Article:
On September 9, 2004, a startling report titled, “2003 National Survey on Drug Use and Health” was issued by the US Department of Health and Human Services, Substance Abuse and Mental Health Administration. The study was a good-news, bad-news scenario in that it showed that fewer American youths are using marijuana, LSD and Ecstasy, but more are abusing prescription drugs.
The report noted that more people had tried prescription pain relievers who did not need them for medical reasons. The most striking increase was a 15 percent rise in prescription drug abuse by people 18 to 25. In the broader population of 12 and over, the study showed that 5 percent more people took those drugs recreationally. There were 6.3 million people using prescription medications non-medically in 2003, about 2.7 percent of the population ages 12 or older. Of these, an estimated 4.7 million used prescription pain relievers; 1.8 million used tranquilizers; 1.2 million used stimulants, including methamphetamine; and 0.3 million used sedatives.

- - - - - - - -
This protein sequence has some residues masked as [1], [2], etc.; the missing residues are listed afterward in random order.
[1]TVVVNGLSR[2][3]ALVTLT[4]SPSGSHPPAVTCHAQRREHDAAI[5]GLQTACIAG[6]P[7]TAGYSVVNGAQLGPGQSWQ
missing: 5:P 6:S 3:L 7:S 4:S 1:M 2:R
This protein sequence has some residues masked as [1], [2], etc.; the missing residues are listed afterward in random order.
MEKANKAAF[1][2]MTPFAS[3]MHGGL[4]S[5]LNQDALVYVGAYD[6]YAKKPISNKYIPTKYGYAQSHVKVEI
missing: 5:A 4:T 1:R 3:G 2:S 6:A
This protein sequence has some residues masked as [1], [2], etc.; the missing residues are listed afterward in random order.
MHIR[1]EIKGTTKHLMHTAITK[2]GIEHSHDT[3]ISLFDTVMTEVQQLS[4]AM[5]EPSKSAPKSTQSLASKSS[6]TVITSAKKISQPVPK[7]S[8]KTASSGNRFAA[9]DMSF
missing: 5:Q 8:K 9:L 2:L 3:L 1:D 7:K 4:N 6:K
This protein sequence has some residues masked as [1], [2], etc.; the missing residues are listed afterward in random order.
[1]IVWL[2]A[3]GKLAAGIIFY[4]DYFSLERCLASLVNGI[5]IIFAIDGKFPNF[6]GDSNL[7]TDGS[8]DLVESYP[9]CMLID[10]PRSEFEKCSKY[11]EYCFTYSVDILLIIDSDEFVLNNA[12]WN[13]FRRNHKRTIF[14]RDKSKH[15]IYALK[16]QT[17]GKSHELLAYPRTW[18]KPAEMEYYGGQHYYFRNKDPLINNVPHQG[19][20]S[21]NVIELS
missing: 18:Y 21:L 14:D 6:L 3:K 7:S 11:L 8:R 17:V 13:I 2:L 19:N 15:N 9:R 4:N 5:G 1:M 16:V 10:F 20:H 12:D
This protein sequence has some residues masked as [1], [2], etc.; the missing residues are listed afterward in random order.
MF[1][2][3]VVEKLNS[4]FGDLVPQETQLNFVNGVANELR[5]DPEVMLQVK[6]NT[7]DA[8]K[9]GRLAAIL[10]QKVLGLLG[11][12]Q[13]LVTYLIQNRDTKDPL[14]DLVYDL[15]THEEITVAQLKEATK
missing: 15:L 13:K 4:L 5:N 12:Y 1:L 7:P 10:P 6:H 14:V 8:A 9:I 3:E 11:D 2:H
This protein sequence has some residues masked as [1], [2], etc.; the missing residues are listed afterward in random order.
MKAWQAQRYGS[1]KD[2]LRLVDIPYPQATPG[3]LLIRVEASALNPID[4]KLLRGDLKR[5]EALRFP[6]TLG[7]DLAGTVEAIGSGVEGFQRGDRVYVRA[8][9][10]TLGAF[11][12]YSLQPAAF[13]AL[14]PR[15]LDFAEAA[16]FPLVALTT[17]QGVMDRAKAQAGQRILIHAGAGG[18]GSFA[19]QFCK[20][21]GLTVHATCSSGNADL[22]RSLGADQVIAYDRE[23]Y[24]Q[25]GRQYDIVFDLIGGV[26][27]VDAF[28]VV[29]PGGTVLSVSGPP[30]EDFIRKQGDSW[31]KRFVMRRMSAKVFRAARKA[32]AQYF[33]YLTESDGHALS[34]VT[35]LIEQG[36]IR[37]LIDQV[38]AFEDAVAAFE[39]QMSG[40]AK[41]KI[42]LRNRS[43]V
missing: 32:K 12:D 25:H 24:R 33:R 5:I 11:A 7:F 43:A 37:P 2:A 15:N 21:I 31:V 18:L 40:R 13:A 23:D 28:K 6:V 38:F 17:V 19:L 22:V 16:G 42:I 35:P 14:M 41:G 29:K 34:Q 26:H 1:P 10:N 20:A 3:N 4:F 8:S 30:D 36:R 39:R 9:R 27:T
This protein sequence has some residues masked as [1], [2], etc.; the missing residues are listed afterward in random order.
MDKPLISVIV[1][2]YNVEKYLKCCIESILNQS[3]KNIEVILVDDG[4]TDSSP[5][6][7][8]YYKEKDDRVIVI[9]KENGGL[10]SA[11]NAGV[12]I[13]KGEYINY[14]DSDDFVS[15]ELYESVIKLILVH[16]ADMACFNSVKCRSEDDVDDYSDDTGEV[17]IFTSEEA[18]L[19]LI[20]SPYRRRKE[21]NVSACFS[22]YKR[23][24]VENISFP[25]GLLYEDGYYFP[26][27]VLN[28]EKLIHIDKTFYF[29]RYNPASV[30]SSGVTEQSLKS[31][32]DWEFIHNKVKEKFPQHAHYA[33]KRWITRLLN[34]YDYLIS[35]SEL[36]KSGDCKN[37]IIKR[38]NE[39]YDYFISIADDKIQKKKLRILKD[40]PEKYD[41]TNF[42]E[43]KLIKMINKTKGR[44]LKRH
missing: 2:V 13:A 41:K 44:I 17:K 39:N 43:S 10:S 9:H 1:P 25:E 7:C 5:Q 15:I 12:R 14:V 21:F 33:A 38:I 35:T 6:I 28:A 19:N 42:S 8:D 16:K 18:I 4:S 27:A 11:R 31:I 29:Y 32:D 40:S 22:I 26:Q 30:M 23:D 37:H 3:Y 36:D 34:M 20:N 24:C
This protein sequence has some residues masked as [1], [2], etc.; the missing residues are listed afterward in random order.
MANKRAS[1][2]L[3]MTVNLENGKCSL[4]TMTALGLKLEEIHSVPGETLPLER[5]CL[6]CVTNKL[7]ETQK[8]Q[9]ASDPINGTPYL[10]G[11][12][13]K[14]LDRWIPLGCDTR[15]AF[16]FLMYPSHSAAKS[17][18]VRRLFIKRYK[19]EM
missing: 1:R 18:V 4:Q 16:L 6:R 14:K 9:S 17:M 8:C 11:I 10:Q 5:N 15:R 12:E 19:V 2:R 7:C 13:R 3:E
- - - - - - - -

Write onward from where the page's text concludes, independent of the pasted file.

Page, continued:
The study found that young people who were exposed to anti-drug messages outside school took notice — with rates of current pot use 25 percent lower than those who did not get those messages. Health and Human Services Secretary Tommy Thompson highlighted the good news by saying, “It is encouraging news that more American youths are getting the message that drugs are dangerous, including marijuana.”
The study also noted that fewer youths were using marijuana, but alcohol abuse remains steady with no noticeable increase or decrease.